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Why No Longer Paying for Nuclear Waste Disposal Could Be Great News for General Electric

Workers inspect a railcar transporting used nuclear fuel. Source:

A recent ruling by the D.C. Circuit Court of Appeals just added to the uncertainty surrounding the United States' growing pile of nuclear waste. The court sided with the National Association of Regulatory Utility Commissioners and the Nuclear Energy Institute over the Department of Energy regarding fees that were collected to pay for disposal of nuclear waste. As mandated by the Nuclear Waste Policy Act of 1982, atomic power companies were required to deposit one-tenth of a cent into a federal disposal fund for every kilowatt hour of nuclear energy produced. That may sound minuscule, but the fund swelled to over $30 billion and raked in approximately $750 million each year.

Beginning Friday, nuclear producers such as Exelon (NYSE: EXC  ) will no longer be required to contribute to the fund. Removing the cost will have a meaningful impact in the short term, though it could cause more problems further down the road when waste has to be dealt with. Luckily, there is a silver lining -- and it may represent an enormous opportunity for General Electric Company (NYSE: GE  ) and Babcock & Wilcox (NYSE: BWXT  ) .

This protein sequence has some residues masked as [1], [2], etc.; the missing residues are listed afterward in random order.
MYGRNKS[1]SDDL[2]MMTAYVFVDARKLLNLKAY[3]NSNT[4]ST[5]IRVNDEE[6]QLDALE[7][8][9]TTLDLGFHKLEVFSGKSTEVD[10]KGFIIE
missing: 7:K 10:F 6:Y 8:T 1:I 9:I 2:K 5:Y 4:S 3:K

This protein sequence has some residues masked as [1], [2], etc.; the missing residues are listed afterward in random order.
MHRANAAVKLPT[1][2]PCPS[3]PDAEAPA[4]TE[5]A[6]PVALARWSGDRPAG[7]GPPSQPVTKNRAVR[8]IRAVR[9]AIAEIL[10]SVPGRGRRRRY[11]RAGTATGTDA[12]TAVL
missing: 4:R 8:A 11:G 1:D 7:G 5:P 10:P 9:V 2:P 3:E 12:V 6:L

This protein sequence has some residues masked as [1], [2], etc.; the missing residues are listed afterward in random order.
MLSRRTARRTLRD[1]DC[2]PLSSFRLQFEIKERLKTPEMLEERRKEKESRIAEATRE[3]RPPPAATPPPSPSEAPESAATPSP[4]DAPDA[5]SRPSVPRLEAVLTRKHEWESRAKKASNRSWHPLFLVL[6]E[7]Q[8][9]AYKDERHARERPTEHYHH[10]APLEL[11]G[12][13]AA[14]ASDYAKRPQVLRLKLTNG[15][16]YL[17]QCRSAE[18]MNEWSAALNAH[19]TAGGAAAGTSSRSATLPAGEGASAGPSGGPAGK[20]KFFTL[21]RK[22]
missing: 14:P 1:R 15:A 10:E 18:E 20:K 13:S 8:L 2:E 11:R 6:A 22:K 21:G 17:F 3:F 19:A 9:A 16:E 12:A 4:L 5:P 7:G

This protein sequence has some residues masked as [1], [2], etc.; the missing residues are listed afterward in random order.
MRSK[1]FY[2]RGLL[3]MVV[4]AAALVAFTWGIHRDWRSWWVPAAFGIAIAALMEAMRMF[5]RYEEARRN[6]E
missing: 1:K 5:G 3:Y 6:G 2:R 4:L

No excuses, DOE
While the decision may sound devastating for citizens residing in states with nuclear waste, it could actually motivate the Energy Department to finally develop a long-term plan for disposing of the material. Believe it or not, the United States government is operating without any concrete plans for solving the problem, which stands at over 70,000 metric tons of radioactive waste and grows at approximately 2,000 metric tons each year. The appeals court revoked the right of the DOE to collect disposal fees because, as correctly argued by power producers, the department hasn't lived up to its decades-old promise to dispose of the waste.

There's no excuse for not having a plan in place for such an important problem. Sure, the average commercial nuclear reactor in the United States is 33 years old, and most will probably operate for 60 years after being granted an extension. But having 27 years left to develop a solution doesn't address the generation of over 70,000 metric tons of nuclear waste created to date.

The plan to store nuclear waste at Yucca Mountain hasn't turned out so well. Source: Wikimedia Commons.

The appeals court ruled that the DOE can only collect fees once work on the frozen Yucca Mountain nuclear waste storage site in Nevada resumes (not very likely), or once Congress officially rejects the Yucca Mountain project and the DOE comes up with a better plan. Hopefully, the renewed attention to the lack of a disposal plan from the ruling, along with halting the inflow of $750 million per year, will motivate the department to develop a solid long-term plan for disposing of the waste.

Short-term pain, long-term gain